Five Things You Don’t Know About Juvenile Arthritis
Arthritis is one of the most complicated, misunderstood disorders affecting millions of people today. Destroyed joints, bones, muscles, connective tissue are all results of this multi-layered musculoskeletal disorder. Anyone suffering from arthritis in any of its forms will find the quality of their life deteriorate by lack of movement, pain, and an onset of depression.
Arthritis in children is a much different landscape than that of the adult counterpart making it difficult to detect, and thus treat. Here are five things you probably didn’t know about this debilitating disorder.
- Not All Arthritis Is the Same
“When we hear the word arthritis we often think of adults with stiff joints, not children and teenagers. Joint stiffness, pain, and swelling for longer than 6 weeks are associated with arthritis. Eyes, skin, and the gastrointestinal tract can also be affected in children. It is an autoimmune disorder, meaning the body is attacking itself instead of a foreign body such as a virus. If your child or teen seems to always have a tummy ache and complains of joint pain it could be a good idea to visit their pediatrician for a chat.” (source: www.soothemt.com)
- No One Really Knows What Causes JA
Almost 300,000 children under the age of 16 in the U.S. are effected by arthritis. No one really knows why exactly, however experts believe it is exacerbated by autoimmune and inflammatory conditions. Researchers are looking for a link in genetic and environmental factors to no avail. Without some clue, it’s nearly impossible to know what to look for in a blood test. The most relevant marker thus far has been in a sibling connection (whether or not there is one) and what the blood tests for siblings comparatively may have to offer.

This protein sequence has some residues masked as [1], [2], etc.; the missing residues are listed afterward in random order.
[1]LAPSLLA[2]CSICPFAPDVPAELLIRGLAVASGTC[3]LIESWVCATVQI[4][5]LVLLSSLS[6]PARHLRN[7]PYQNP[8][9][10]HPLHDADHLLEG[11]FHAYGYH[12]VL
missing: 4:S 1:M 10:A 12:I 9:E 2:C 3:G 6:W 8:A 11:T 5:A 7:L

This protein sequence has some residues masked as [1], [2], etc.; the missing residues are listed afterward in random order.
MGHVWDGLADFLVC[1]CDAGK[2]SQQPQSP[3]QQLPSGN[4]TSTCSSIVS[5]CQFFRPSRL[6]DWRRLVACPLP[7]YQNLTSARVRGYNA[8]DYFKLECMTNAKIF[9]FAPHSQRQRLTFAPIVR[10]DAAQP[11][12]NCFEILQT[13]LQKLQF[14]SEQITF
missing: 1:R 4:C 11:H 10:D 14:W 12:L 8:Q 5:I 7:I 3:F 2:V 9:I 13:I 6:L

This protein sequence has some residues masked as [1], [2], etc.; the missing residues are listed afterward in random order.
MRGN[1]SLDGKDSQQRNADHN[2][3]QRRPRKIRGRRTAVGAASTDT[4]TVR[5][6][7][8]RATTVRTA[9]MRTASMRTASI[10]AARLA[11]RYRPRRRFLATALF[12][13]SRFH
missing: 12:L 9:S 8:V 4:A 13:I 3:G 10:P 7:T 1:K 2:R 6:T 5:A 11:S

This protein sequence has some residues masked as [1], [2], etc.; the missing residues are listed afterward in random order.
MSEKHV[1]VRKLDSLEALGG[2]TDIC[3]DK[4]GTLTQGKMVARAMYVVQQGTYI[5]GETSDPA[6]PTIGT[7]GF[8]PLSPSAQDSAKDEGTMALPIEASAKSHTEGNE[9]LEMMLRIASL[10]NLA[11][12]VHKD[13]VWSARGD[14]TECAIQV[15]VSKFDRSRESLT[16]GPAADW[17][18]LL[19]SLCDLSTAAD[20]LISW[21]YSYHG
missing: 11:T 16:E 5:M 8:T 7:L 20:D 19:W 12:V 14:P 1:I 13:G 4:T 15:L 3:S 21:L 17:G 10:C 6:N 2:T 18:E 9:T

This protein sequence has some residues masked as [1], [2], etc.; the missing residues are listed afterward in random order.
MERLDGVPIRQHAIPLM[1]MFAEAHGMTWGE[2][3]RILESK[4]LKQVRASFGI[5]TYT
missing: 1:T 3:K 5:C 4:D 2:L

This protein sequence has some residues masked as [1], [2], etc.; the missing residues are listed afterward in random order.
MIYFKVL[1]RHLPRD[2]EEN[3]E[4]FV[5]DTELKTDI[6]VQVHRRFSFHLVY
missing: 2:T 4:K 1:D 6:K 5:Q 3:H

- The Signs Are Subtle
No one thinks their child could suffer from arthritis-that’s for old people! But it’s not true. Stiffness in knees, hands, feet neck, or jaw may be common. A toddler could stop using utensils after months of eating with a fork, or a child could stop playing a sport because their knees always hurt. Fevers with fatigue with no other symptoms are a major clue.
- There Is No One-Treatment-Plan-Fits-All
Juvenile Arthritis (JA) has yet to find a cure, and so doctors will create a full treatment plan to help alleviate or stave off the symptoms. A doctor may require physical therapy, a change in nutrition, or medication. Eye care is also part of the assessment. The whole family is expected to follow the new normal to help the patient adjust comfortably.
- Massage Can Be Part of Treatment
We’ve discussed in the past how massage is a great treatment method for those suffering from rheumatoid arthritis or arthritis in older years. The same goes for JA. Regular massage helps manage painful symptoms and improve self-awareness and self-confidence. The gentle soothing touch is a warm welcome to any child suffering from JA.
Everyone wants to see their children happy and pain-free. Give us a call on how we can use different methods of massage, coupled with essential oils to give your child the quality of life he or she deserves.